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Calisthenics are performed without weights or equipment. It is a form of organized exercise consisting of a variety of simple movements that are intended to increase body strength and flexibility using the weight of one's own body for resistance. They are usually conducted in concert with stretches. Some of the more popular exercises are:
The exercise is done in between parallel bars or facing either direction of trapezoid bars found in some gyms. Feet are crossed with either foot in front and the body is lowered until the elbows are in line with the shoulders. The subject then pushes his/herself up until his/her arms are fully extended, but without locking his/her elbows. This process is then repeated. Dips focus primarily on the chest, triceps, and deltoids.
Standing on a platform with an edge where the heels can hang (e.g. a curb), the heels lift the body on the balls of one's feet. The subject then slowly returns to starting position. This trains the gastrocnemius. A seated calf-raise trains the soleus.
Standing with feet shoulder width apart, the subject squats down as far as possible, bringing his/her arms forward parallel to the floor. He/she then returns to standing position, and repeats. Squats train the quadriceps, hamstrings, calves, and gluteals.
An overhead bar (sometimes called a chin-up bar) is grasped using a shoulder-width overhand (palms facing forward) grip. The subject lifts his/herself up, leveling his/her chin with the bar and keeping his/her back straight throughout. The bar remains in front of the subject at all times. The subject then slowly returns to starting position in a slow controlled manner. This primarily trains the lats or upper back muscles, as well as the forearms. An underhand grip variation or chin-up trains both the back and biceps.
Performed face down on the floor, palms against floor under the shoulders, toes curled upwards against the floor. The arms are used to lift the body while maintaining a straight line from head to heel. The arms of the subject should go from fully extended in the high position to nearly fully flexed in the low position, while the subject makes sure to avoid resting on the floor. Resting is only done in the high position of the exercise. Chest, shoulders, and triceps are trained with this exercise.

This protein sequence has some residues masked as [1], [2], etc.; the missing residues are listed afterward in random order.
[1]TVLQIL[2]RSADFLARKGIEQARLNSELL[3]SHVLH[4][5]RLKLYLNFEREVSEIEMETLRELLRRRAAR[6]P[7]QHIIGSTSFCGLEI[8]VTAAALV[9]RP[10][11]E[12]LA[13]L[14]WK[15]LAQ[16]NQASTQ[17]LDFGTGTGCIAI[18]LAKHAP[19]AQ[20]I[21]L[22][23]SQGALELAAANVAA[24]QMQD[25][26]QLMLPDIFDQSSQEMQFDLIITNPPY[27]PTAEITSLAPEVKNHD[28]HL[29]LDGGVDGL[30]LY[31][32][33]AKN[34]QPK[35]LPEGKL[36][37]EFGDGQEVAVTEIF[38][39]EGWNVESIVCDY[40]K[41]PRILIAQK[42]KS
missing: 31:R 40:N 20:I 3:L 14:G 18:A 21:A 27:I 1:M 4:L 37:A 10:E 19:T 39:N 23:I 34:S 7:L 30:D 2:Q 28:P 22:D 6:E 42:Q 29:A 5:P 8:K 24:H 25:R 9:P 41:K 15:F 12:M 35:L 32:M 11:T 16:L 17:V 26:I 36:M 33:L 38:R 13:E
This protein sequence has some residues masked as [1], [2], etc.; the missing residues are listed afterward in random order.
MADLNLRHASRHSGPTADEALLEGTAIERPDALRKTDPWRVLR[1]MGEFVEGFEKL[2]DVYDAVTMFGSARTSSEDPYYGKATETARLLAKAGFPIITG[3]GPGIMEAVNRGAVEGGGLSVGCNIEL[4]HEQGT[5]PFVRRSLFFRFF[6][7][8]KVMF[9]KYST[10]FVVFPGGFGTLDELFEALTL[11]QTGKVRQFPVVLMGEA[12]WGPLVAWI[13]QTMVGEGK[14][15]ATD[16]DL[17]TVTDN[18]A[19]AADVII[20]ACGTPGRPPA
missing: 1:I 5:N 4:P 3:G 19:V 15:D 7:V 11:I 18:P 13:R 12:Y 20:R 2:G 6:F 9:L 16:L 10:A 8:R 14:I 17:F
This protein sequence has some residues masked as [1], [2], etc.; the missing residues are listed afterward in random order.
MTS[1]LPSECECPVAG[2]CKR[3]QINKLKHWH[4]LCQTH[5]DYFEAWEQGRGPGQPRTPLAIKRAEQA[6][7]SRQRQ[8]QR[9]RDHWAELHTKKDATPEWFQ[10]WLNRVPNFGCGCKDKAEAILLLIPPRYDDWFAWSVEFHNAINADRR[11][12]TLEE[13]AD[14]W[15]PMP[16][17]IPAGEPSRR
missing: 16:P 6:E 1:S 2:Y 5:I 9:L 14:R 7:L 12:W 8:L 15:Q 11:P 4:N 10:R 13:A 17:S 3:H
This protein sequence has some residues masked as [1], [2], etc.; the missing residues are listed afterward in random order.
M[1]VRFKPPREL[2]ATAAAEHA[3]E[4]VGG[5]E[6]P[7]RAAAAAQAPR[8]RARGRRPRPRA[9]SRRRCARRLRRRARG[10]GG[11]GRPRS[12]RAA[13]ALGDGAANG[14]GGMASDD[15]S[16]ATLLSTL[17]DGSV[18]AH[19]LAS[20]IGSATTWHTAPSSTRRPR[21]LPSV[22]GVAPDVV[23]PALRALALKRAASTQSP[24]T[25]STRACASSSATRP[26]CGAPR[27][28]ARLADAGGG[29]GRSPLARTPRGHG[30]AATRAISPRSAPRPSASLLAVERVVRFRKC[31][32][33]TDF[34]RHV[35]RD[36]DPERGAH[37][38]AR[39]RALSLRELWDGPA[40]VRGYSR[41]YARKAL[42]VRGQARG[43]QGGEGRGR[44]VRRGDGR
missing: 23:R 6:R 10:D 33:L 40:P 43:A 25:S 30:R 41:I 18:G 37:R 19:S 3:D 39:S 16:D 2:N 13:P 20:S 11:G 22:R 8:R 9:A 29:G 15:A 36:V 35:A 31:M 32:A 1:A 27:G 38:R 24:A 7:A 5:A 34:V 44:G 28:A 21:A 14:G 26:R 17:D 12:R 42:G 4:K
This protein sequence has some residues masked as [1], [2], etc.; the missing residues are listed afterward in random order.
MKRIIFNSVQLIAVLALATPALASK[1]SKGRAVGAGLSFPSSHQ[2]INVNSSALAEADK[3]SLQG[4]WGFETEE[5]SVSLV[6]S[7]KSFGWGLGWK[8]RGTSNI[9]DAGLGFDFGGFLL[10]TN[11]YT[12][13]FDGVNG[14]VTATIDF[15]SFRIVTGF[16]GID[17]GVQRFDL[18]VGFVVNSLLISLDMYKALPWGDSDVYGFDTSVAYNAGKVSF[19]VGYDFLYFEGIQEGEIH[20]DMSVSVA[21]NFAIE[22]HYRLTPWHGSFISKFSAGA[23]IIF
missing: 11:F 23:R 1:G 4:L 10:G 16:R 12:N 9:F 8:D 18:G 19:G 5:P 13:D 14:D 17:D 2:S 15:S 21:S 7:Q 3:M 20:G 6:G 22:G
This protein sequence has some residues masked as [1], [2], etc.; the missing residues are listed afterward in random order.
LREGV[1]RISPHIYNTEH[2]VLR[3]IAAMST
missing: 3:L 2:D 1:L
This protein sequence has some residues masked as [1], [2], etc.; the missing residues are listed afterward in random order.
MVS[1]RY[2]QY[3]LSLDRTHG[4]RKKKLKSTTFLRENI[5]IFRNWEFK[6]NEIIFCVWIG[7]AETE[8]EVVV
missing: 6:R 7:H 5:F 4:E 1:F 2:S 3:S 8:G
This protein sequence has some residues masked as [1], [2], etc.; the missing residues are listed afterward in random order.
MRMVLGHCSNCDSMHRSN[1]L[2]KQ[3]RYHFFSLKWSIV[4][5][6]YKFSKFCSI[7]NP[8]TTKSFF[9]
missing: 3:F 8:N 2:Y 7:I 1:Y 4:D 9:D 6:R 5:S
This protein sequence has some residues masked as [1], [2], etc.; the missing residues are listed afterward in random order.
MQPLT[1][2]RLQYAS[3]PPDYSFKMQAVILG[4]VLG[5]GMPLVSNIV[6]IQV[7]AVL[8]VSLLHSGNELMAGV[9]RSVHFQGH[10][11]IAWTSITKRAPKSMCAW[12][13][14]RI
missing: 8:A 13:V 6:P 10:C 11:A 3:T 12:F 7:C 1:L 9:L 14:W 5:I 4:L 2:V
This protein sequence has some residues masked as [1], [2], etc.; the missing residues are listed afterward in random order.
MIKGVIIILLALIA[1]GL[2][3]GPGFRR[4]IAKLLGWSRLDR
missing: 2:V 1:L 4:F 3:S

Like the sit-up, except instead of bringing the whole torso area closer to the knees, only a concentrated but shorter movement of the abdominals is performed. Shoulder blades are lifted off the floor, and abdominals tightened.
This exercise starts with a person's back on the floor, knees bent, and bottoms of feet against the floor. Then they lift the shoulders off the floor by tightening abdominal muscles and bringing the chest closer to the knees. The final movement is to lower the back to the floor with a smooth movement. This trains the abdominal muscles.
Performed by jumping to a position with the legs spread wide and the hands touching overhead and then returning to a position with the feet together and the arms at the sides.
Performed properly, calisthenics have a number of positive benefits to the fitness, strength, and flexibility of athletes in virtually any discipline. Calisthenics are intended to be performed in a routine, with careful attention paid to form and the completion of each movement. An example is the maintaining of calisthenic stretches for 20- to 30-second intervals, and the importance of engaging all muscle groups in the exercises.
Once you become conditioned to the intensity of the calisthenics exercises - and they are extremely intense and challenging at first for most people - the Core program will take 10 minutes to perform each day. An advanced routine takes about 30 minutes, depending on your level of fitness and familiarity with the exercises.
Where did Calisthenics Originate From?
Calisthenics originated in ancient Greece, where it was mentioned in a Persian scout report on Spartan warriors before the Battle of Thermopylae, with the Persians interpreting the odd synchronized movements as a form of dance and thus a sign of weakness.
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